BP positioning riser insertion tube to capture oil spill

Paula Dittrick
OGJ Senior Writer

HOUSTON, May 14 -- BP PLC worked May 14 to install a riser insertion tube within the damaged Deepwater Horizon riser to collect leaking oil from a deepwater blowout that has resulted in an oil spill in the Gulf of Mexico.

The effort started late May 13 and continued May 14, a spokesman told OGJ from the Deepwater Horizon Response Unified Command in Robert, La. Previously, BP has said deployment of a deepwater containment system is unprecedented.

“All of the techniques being attempted or evaluated to contain the flow of oil on the seabed involve significant uncertainties because they have not been tested in these conditions,” BP said in a May 13 news release.

The riser insertion tube is intended to prevent leaking hydrocarbons from contacting seawater and forming gas hydrates, which created a problem with an earlier large containment dome that had to be set aside on the seabed on May 8 (OGJ Online, May 10, 2010).

With the riser insertion tube, crews used remotely operated vehicles as they attempted to position a pipe inside the Deepwater Horizon riser on the seabed. Plans called for the smaller pipe to be encircled by flapper system on the end of the damaged riser.

Doug Suttles, chief operating officer of BP Exploration & Production, and US Coast Guard Rear Adm. Mary Landry scheduled an afternoon news conference in Robert, La.

Transocean Ltd.’s semisubmersible rig, Deepwater Horizon, drilled the runaway Macondo oil and gas well on Mississippi Canyon Block 252. The rig exploded Apr. 20, leaving 11 crew members missing and presumed dead. On Apr. 22, the Deepwater Horizon sank. An estimated 5,000 b/d of oil is spilling into the gulf.

BP operates the block with 65% interest. Partners are Anadarko Petroleum Corp., 25%, and Mitsui Oil Exploration Co. Ltd., 10%.

‘Top hat’ available, if needed
Meanwhile, BP already has another containment option called a “top hat” sitting on the seabed near the riser. The idea behind the small containment device is to prevent the leaking oil and gas from contacting water, which is 30° F. at 5,000 ft.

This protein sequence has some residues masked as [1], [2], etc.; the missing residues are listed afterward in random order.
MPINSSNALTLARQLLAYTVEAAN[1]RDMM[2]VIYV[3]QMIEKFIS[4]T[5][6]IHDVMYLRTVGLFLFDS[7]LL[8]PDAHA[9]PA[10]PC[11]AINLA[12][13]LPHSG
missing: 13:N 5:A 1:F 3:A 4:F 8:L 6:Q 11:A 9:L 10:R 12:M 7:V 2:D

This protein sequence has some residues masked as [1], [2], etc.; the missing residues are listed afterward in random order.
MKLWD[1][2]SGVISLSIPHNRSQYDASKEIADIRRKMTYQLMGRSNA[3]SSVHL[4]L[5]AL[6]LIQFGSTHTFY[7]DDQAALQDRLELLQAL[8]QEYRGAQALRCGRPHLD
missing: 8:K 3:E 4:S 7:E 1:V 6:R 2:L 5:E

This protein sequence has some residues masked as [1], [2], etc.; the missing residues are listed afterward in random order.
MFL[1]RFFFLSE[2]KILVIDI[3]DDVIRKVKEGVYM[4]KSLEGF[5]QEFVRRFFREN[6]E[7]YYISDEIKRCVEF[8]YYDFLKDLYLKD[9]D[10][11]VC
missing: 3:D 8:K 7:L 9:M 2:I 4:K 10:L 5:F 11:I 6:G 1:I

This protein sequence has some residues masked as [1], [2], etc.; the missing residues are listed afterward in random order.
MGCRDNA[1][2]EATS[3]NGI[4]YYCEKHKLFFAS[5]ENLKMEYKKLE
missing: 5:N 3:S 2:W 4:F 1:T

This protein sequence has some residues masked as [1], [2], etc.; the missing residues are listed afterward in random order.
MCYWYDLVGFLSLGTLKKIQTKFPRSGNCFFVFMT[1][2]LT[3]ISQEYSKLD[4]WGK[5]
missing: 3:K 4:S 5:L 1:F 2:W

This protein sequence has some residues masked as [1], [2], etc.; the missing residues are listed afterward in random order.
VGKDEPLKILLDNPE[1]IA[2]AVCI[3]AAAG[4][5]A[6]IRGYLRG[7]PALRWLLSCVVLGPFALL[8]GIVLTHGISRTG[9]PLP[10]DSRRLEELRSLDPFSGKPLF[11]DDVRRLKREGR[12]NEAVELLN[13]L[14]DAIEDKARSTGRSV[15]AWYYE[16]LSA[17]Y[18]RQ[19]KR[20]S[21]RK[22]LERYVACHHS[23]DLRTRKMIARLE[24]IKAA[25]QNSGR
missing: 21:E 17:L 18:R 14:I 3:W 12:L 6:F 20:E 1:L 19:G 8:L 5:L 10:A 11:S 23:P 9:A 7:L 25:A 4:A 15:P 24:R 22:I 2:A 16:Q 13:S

Engineers believe the volume of water in the large dome contributed to the formation of gas hydrates. The smaller containment dome allows less water to contact the oil and gas.

In addition, the US Minerals Management Service authorized the use of methanol to prevent the formation of gas hydrates.

Once the leaking oil and gas is collected, it will be pumped to Transocean’s Discoverer Enterprise drillship for processing and storage.

Meanwhile, BP also is working on ways to stop the flow of oil from a leaking wellhead and then plans to seal the wellhead. Options include a “top kill” or “junk shot,” which involves plugging the interior of the blowout preventer and then using the BOP’s choke and kill lines to pump heavy fluids and cement into the well.

Other options under consideration involve installing another BOP on top of the existing BOP stack or possibly installing a shutoff valve. BP has said engineers and scientists are carefully examining each option in order to prevent worsening the spill.

On May 2, BP started drilling the first of two relief wells, and it plans to start drilling a second relief well soon, possibly as early as May 14. The second relief well is a backup to the first relief well, which is expected to take 3 months to complete.

The USCG reported 559 vessels were involved in the response effort as of May 14. Crews have deployed more than 1.5 million ft of boom and collected more than 6 million gal of oily water. More than 17,000 people are involved in the response effort along Louisiana, Mississippi, Alabama, and Florida where 14 staging areas have been set up to protect sensitive shorelines.

Contact Paula Dittrick at paulad@ogjonline.com.



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